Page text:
A Norwegian company has successfully pilot-tested in Canada a new technology that will permanently plug oil wells and ensure that no greenhouse methane gas escapes.
Currently, the most-widely used technique to plug wells in Alberta is to place a cast-iron-and-rubber seal inside the steel casing and pour cement on top of it. Industry experts and plug and abandonment (P&A) specialists concur that the cement plug is not the ideal solution, because it deteriorates over time and the plug sometimes has to be tweaked and resealed again, which adds to the P&A costs.
Norwegian company Interwell has developed a possible solution that uses thermite—a metal-chemical powder that has very stable components and causes a non-violent reaction that can be controlled. The thermite burns at around 3,000 degrees Celsius (5,432 degrees Fahrenheit) and melts the wellbore components with the surrounding rock, by creating “artificial magma,” like in volcanoes.
Thermite is considered safe to handle and store because it requires significant heat to start a reaction. Thermite is used in the welding of railway tracks, for example, and the thermite reaction and thermite welding technology was first discovered and developed in the 19th century in Germany.
“The reaction lasts for maybe two or three minutes and then it acts like magma that’s erupting from a volcano. A small man-made volcano. Very controllable,” Michael Skjold, the innovation and business development manager at Interwell, told The Canadian Press in an interview in Calgary.
“Actually, we’ve used the volcano as inspiration because ... we are creating something very similar to igneous rock and basalt formations,” Skjold said.
Skjold came up with the idea to recreate a controllable magma-creating reaction eight years ago. Since then, the technology has advanced from lab and backyard tests to a commercial test program.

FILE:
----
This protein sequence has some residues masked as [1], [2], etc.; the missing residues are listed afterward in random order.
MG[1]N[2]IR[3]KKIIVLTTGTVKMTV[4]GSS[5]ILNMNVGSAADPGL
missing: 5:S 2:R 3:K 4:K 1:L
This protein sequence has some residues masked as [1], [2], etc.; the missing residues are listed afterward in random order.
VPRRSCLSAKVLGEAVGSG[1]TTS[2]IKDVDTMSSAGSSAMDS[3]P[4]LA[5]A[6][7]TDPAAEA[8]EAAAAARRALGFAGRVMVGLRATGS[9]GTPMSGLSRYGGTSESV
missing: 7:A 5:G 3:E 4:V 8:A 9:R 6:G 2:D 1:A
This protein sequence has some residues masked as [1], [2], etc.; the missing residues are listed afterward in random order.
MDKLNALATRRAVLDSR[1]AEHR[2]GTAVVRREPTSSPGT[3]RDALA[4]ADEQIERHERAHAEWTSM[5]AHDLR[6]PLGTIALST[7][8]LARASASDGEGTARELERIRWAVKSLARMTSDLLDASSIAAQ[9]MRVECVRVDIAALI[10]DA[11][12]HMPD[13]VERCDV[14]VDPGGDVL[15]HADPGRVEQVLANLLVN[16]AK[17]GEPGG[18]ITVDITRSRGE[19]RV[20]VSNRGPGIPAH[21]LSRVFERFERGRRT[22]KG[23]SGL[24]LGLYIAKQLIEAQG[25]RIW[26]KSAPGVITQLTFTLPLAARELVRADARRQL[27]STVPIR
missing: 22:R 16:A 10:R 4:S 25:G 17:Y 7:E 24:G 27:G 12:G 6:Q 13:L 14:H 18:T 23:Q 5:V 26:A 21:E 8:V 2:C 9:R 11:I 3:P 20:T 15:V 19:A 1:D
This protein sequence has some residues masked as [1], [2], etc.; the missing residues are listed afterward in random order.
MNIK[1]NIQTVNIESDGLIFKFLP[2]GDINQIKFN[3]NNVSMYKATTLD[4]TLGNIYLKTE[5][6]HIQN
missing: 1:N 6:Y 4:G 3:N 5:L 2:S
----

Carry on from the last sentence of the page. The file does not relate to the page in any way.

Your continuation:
Interwell has obtained patents for its technology in Norway, Europe, Eurasia, China, and the United States.
In Canada, the company has tested the technology on five wells over the past year and a half, and is planning to perform tests on 8 to 10 more wells this year, Skjold told The Canadian Press, adding that the next tests would be on “problem wells” where the standard P&A solutions have failed.
Interwell initially thought of testing its technology in Norway’s offshore wells. But the well leaking problem is more visible in onshore Alberta than deep in the North Sea, and Alberta has much higher well inventory for plugging than Norway. This convinced Interwell to shift its efforts and focus on Canada, Skjold said.
In Alberta, up to 100,000 wells are inactive, meaning they are no longer producing oil, but not yet permanently plugged, Will Butler, lead, regulatory efficiency for the oil and gas operations group at the Alberta Energy Regulator (AER), told The Canadian Press.
According to Butler, between 10 and 12 percent of those wells are probably leaking at least some volume of natural gas.
“We know there are many, many hundreds if not thousands of wells that the industry doesn’t realize are leaking,” Butler said.
“They’ve been abandoned previously in the past, maybe decades ago, but not to the standards of today and they may be leaking again ... Industry is of the mindset this is no longer their issue. But it is,” he concluded.
Interwell’s technology also looks promising because it doesn’t involve rigs to place cement plugs like conventional P&A operations do, according to a recent presentation by Spirit Energy—a company created in 2017 following the combination of Centrica’s Exploration & Production business and Bayerngas Norge AS. Spirit Energy, 69-percent-owned by Centrica, has collaborated with Interwell on two field tests in Canada, but noted the technique needs to be recognized as acceptable for its future success.
Interwell’s Skjold himself admits that the technology is maybe too expensive to compete with the simple well plugging, but could be competitive with the methods used to re-plug a well if leaks occur outside the casing.
The technology would need more field tests in more challenging conditions to prove it could permanently solve the gas-leaking problem. Then it would need acceptance and regulatory approvals. But with increasingly rigid methane emission rules and goals to cut greenhouse gases in Canada and around the world, it could be a possible solution to safely sealing oil wells.
By Tsvetana Paraskova for Oilprice.com
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